True Panther label founder Dean Bein remembers the hard work of his semester-long sabbatical from college.
The semester after my sophomore year at Oberlin, I decided to drop out to learn carpentry. Throughout high school I’d been into punk and hardcore, playing self-booked shows across the country with my kind of crappy band. Like most idealistic punk kids, I placed a lot of value on self-sufficiency, self-reliance and cobbling together a life (or art) using limited resources. I’d chosen Oberlin because it felt like the least collegiate of the colleges I’d gotten scholarships from, but even its general encouragement of non-institutional learning and motto of “Learning and Labor” didn’t allay my general skepticism. I didn’t trust or respect my professors, and instead, concerned myself mostly with setting up shows and fooling around at the radio station. I was convinced that college was just a watered-down version of the “city life” I’d known back home in San Francisco—I was wasting my time. My best friend at school, Sam Halterman, felt the same way, so after sophomore year, we turned in our withdrawal papers and got jobs as apprentice carpenters with one of his friends in Philadelphia.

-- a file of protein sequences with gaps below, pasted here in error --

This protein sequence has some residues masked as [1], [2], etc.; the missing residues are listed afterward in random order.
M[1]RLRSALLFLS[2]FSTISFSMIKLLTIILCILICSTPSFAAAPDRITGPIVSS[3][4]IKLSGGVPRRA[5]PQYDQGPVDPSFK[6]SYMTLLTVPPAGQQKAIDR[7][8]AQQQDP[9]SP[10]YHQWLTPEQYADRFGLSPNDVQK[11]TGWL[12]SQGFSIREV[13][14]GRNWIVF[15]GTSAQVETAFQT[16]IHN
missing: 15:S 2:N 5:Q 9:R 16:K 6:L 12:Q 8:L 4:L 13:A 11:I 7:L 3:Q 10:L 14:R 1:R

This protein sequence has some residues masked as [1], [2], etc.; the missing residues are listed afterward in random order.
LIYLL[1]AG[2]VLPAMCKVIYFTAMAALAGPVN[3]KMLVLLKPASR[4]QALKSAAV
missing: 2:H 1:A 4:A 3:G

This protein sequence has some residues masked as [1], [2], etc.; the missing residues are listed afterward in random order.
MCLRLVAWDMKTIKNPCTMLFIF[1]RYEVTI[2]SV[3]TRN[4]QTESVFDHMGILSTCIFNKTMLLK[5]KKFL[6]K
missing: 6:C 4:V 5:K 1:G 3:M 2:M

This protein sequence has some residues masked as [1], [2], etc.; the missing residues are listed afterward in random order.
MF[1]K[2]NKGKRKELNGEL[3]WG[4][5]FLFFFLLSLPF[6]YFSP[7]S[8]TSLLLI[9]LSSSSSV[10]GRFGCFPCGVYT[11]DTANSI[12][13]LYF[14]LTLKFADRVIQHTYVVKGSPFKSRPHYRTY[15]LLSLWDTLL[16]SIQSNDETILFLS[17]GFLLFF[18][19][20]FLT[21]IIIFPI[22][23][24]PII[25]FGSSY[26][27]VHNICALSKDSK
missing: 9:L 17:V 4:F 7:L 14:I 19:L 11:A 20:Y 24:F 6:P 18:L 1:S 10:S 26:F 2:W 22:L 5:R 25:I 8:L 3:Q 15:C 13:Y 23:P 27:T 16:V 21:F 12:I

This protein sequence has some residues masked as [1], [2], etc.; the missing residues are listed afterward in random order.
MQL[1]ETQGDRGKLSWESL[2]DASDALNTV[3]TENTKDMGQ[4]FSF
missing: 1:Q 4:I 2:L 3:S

After a few months back home that summer, I took a four-day Amtrak ride to Philly. I got off at the station, rode my two boxes and a suitcase on a skateboard over to my friend’s house, spent my last $75 on a pair of steel-toe boots and dove into my 7AM-3PM, five-to six-day work week, converting an abandoned warehouse into a luxury condo. I quickly learned that I love the smell of freshly cut wood and the sound of breaking glass. I also learned how to build cabinets, install sliding door tracking and endure carrying an appalling amount of drywall up five flights of stairs. Because of the hours, I didn’t go out at night, so I didn’t make many friends my age. I got along with my coworkers pretty well, and, as always, I found common ground through music. Mario, one of the carpenters, would invite Sam and me over to his house in North Philly after work on Fridays to watch MTV and drink Hennessey. The head carpenter, Bradley, was a Pavement fan. Bill, a laborer, was an old New York hardcore guy who would share Sick of It All stories while teaching Sam and me how to lay drywall. And there was Mitchell, a lifelong Deadhead who took up plastering because it was a good way to make money between tours, “no matter how burned out you are.” He told me stories about going to see Ween play Deadhead parties in New Jersey basements. It was a really happy and simple time in my life.